Dr. Henry Miller Discusses Coronavirus Delaying Cancer Patient Treatments
Title: COVID-19 Pandemic Delaying Treatments of Hematologic Cancers
By: John Schieszer
Institutional restrictions due to the coronavirus disease 2019 (COVID-19) pandemic are taking a large toll on patients with hematologic cancers. Some medical centers have canceled treatments and all centers have altered their policies and procedures. Starting in March, elective and semielective surgical procedures at most hospitals throughout the United States were put on hold, and uncertainty remains regarding when these procedures will start up again. . .
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Because there is no way to estimate the duration of the current disruption, clinicians currently are in a difficult position. The situation is a very fluid one and literally is changing on an hourly basis. “In many parts of the country, as part of the attempt to free up [operating rooms], recovery rooms, and [intensive care units], elective surgery is being deferred,” said Henry I. Miller, MD, who is a senior fellow at the Pacific Research Institute in San Francisco, California, in an interview with Heamtology Advisor. “I don’t know how widespread that interpretation is or to what extent other non-emergency cancer surgery is being delayed. It’s a very hard risk-risk calculation. Cancers do metastasize, after all. These delays are very hard on patients.”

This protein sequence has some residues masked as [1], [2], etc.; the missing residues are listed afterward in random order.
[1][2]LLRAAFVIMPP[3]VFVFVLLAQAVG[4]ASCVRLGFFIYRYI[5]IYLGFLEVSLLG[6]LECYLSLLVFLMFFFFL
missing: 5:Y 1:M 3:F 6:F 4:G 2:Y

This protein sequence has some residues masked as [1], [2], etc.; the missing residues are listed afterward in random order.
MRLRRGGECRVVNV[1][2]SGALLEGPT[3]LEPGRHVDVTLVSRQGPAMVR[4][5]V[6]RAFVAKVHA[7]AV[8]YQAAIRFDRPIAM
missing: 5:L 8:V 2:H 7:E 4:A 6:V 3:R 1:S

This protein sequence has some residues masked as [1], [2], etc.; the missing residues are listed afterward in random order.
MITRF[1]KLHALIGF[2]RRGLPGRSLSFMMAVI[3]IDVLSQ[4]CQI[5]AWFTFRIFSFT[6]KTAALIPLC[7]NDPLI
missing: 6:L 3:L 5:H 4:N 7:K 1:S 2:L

Dr Miller went on to explain that the pandemic may cause some patients may consider medical tourism, which has its own inherent risks. As clinicians know all too well there are some patients who just want their tumor removed as quickly as possible and may be willing to travel significant distances for treatment. “One thing I’ve wondered is whether a patient in that predicament could go to a hospital in a part of the country not severely affected by the coronavirus and have the procedure done there. A major teaching hospital might be able to schedule it quickly if they were provided the scans and pathology report,” said Dr Miller. . .